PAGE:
Then there were the bolts and nuts in almost impossible places to reach to get the pedal assembly out.  Of course, everything under the hood had to be disconnected and plugged from the brake/clutch reservoir to the line to the clutch slave cylinder...

 Then the master cylinder had to be removed from the clutch pedal assembly...

And then the offending pieces removed that caused the pedal problem.  Notice the end of the adjustment lug that's sheared off.

Do you think you could buy just the end piece, screw it back on, and go from there?  Nope.  You have to buy the whole thing, which was necessary because I discovered that either because the lug broke or the slave cylinder malfunction the shaft was also bent.   So I ordered a better quality set through Amazon..with an ALL Metal lug and not plastic.

While getting the truck all back together and the system bled, I came to the conclusion that my relationship with this truck was rapidly turning sour.   I've had 3 recalls on it in the past 2 years...2 of them safety related (steering wheel airbag and front seat/shoulder belt mounts) and one of them structural (frame rust again!).  The clutch hydraulics, according to the Tacoma blogs, is a recurring problem.   The dilemma before me was this; do I keep the Devil I know or get rid of it and get a  Devil I don't know?

Here's the answer to that question...

I found a really nice 2010 F-150 XLT pickup in the Louisville area.  The out of pocket cost difference between getting this one and selling the Tacoma will only be about $1,500.   Well worth the tradeoff.  Yeah, it's not going to get 26MPG on the highway.  Yeah, it's an automatic (Ford hasn't make sticks in the F-150 for years).  But, it's loaded with more room, a hard bed cover, and the engine and rear end ratio I was looking for.  It's not a 4X4, but I don't need it.  My wife likes it too.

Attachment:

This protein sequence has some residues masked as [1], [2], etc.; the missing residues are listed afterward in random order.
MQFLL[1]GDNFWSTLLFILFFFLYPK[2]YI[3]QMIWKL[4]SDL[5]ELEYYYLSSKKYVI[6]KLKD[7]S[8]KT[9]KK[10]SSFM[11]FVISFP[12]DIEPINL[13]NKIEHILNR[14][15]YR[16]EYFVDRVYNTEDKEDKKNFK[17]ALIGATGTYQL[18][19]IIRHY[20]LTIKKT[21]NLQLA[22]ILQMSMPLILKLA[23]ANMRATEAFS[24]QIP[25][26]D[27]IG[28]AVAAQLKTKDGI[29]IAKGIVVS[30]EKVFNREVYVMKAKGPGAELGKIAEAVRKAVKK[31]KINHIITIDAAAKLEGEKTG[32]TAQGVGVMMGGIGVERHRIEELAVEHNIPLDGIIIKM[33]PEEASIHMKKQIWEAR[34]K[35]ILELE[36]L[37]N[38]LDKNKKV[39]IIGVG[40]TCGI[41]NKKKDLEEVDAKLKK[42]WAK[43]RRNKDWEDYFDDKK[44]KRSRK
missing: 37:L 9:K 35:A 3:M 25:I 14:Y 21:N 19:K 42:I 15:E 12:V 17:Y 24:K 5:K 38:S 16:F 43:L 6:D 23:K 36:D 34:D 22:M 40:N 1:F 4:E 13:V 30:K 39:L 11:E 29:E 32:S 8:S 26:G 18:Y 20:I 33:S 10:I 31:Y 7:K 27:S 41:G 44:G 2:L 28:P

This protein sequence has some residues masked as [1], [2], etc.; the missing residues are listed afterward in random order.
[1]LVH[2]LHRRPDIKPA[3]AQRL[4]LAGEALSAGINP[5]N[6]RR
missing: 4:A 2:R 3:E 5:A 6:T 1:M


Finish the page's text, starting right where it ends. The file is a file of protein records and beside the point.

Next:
So the Tacoma will be cleaned up, detailed and put up for sale.  I believe it will sell quickly since it's low miles and in very good condition.  And they are hard to find in this configuration.

In the mean time, I'm making progress on garage cleaning/reorganizing and hope to have a working space reestablished to get back on the Mustang by next weekend.  I am going to schedule evenings and weekend slots for work since I really need to have it in epoxy primer before I go up north the Canada for the summer...or at least most of it in primer.

So now the driveway has 2 red 2010 Fords parked in it.  Hopefully "Clifford" (My wife's idea for a name after the children's book character) will treat me better than "Red" did.  Time will tell.

Until the next time...

Monday, March 9, 2015

After more than a year, it's A Done Deal!

This last Saturday was "D" Day for me...or maybe it should have been called "C" Day for my Commercial pilot exam.  After hours upon hours of study and flying (not to mention the $$$ expense), I got signed off by my flight instructor for the "checkride".  

This has been something that I've dreaded, in part because I knew who would be the designated pilot examiner (DPE) doing this checkride.   He is the newly retired President of the Indianapolis Airport Authority.  That is the group that manages and controls not only Indianapolis International, but all the satellite airports, of which there are 7.   He is also the lead aviation litigation attorney at a major law firm here and has several thousand hours of flying under his belt.  He had a reputation of being hard but unfair.  That supposedly has changed in recent years to him being hard but fair.  Anyway, I was sweating bullets over this whole exercise.